BRUSSELS - The European Commission on Wednesday projected that inflation in the euro area will continue declining to 2.5 percent in 2024, downwardly revised from 2.7 percent.

In the latest Spring economic forecast, released Wednesday, the commission said the single currency bloc will grow 0.8 percent this year, despite global uncertainty.

“Our forecast remains subject to high uncertainty and – with two wars continuing to rage not far from home – downside risks have increased,” said EU Commissioner for Economy Paolo Gentiloni.

The Spring Forecast is based on a sharper-than-expected slowdown in consumer prices, which reflected in the good figures recorded at the beginning of the year.

These rates are closer to the 2 percent European Central Bank target for 2024.

In this context, the European Commission said inflation is set to fall further and reach the ECB target next year.

Brussels expects a 2.1 percent increase in prices in the eurozone next year, compared to 2.2 percent so far.

It said disinflation is set to be mainly driven by non-energy goods and food, while energy inflation edges up and services inflation declines only gradually, alongside moderation in wage pressures. Inflation in the EU as a whole is expected to follow a similar path, though remaining slightly higher.

Brussels expects EU inflation to fall to 2.7 percent in 2024 and 2.2 percent in 2025.

At the growth level, the difficult phase has ended after the EU economic activity broadly stagnated in 2023. Private consumption only grew by 0.4%.

The Commission affirmed an expected recovery this year that sterns from a better-than-expected performance in the first quarter.

On Wednesday, Eurostat said the eurozone economy grew by 0.3% in the first quarter of the year, suggesting a slow recovery is now underway after six straight quarters of stagnant or negative growth.

“The EU economy perked up markedly in the first quarter, indicating that we have turned a corner after a very challenging 2023,” Paolo Gentiloni said.

He expected a gradual acceleration in growth over the course of this year and next, as private consumption is supported by declining inflation, recovering purchasing power and continued employment growth.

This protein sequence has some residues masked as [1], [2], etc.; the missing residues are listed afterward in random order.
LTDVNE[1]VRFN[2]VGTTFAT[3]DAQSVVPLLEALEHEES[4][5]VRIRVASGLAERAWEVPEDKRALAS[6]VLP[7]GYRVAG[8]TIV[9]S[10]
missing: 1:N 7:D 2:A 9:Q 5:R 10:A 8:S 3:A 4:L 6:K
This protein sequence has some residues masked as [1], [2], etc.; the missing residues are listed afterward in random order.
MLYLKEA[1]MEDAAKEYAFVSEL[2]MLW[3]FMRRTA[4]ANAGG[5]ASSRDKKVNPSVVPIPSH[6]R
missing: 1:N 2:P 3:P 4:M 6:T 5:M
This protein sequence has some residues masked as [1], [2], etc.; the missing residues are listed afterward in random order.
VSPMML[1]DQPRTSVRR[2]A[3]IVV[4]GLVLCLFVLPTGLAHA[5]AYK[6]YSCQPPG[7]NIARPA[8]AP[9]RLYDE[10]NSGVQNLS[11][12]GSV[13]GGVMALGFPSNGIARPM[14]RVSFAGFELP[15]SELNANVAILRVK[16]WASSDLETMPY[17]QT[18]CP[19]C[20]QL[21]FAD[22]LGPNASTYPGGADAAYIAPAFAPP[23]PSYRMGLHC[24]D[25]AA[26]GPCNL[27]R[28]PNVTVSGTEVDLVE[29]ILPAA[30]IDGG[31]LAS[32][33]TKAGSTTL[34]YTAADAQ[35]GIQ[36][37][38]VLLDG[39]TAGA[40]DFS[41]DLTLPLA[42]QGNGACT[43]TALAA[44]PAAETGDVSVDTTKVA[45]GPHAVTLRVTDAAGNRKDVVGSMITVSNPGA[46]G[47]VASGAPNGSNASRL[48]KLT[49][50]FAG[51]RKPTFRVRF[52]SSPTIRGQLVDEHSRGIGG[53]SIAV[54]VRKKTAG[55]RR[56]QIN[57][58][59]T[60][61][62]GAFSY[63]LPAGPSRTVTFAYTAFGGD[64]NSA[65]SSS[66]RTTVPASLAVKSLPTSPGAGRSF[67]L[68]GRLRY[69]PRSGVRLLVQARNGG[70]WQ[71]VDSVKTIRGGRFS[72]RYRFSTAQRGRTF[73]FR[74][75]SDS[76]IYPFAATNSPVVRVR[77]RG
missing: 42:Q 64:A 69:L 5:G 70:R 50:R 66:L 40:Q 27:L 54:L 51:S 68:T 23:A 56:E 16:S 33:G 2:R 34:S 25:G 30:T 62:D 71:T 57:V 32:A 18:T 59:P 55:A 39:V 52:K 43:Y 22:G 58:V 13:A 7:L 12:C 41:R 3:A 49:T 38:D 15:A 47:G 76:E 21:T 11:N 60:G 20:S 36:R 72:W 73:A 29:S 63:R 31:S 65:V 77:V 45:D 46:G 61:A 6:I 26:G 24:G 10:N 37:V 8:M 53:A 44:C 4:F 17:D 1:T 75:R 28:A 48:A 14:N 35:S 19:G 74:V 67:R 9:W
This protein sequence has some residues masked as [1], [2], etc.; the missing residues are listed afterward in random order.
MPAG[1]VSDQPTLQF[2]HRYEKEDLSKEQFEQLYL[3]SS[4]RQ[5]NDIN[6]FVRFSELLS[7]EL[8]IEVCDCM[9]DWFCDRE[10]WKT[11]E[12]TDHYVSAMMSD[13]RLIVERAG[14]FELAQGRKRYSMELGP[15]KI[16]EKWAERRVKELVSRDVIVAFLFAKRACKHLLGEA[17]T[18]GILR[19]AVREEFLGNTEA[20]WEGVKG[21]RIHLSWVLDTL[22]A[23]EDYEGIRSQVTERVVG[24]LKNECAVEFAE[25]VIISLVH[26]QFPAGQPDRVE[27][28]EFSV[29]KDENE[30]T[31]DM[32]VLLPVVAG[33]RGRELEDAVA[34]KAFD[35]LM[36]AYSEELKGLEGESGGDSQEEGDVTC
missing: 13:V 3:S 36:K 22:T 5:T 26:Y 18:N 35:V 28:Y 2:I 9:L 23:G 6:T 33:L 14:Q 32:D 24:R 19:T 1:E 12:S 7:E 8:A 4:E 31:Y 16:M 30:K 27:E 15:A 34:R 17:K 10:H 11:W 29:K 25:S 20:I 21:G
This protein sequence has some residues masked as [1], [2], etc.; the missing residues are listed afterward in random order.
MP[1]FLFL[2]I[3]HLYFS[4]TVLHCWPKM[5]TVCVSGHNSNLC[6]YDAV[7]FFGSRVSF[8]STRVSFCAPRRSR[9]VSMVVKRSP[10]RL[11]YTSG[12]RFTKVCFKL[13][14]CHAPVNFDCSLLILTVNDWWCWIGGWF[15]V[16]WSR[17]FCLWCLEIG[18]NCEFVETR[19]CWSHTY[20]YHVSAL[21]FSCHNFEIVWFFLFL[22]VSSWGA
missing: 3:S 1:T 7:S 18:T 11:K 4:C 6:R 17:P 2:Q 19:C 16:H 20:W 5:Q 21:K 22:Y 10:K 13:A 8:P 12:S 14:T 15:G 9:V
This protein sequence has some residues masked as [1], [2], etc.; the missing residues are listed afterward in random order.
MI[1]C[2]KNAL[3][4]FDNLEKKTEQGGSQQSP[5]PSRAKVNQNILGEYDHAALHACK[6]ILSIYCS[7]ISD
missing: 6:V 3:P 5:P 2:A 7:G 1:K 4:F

In this regard, Brussels projects GDP growth in 2024 at 0.8 percent in the euro area and in 2025 at 1.4 percent.

Also, economic momentum is expected to gather pace over the coming quarters, leading to an annual growth rate for the EU of 1 percent this year and 1.6 percent in 2025.

Employment meanwhile grew by 0.3 percent in the first quarter, confirming anecdotal evidence that the labor market continued to tighten as firms were hoarding labor in anticipation of a rebound in growth.

While the European Central Bank raised interest rates to a record high in recent years to sharply slow growth and inflation, firms held on to workers, unlike in most other recessionary episodes.

Euro Zone Less Dependent on Fed

The size of the euro zone’s domestic market make the pace of future ECB interest rate cuts less dependent on US moves, ECB policymaker Francois Villeroy de Galhau said on Wednesday, pushing back on warnings that it should not get too far ahead of the Fed.

The ECB has flagged a first rate cut at its June meeting and Villeroy reiterated that the pace after that would be decided meeting-by-meeting depending on the flow of economic data and forecasts.

Belgian central bank chief Pierre Wunsch said on Tuesday that a delay in rate cuts by the US Federal Reserve could slow the pace of ECB rate cuts.

Villeroy, who is also the French central bank governor, said that variations in the euro dollar exchange rate accounted for less than 10% of euro zone inflation.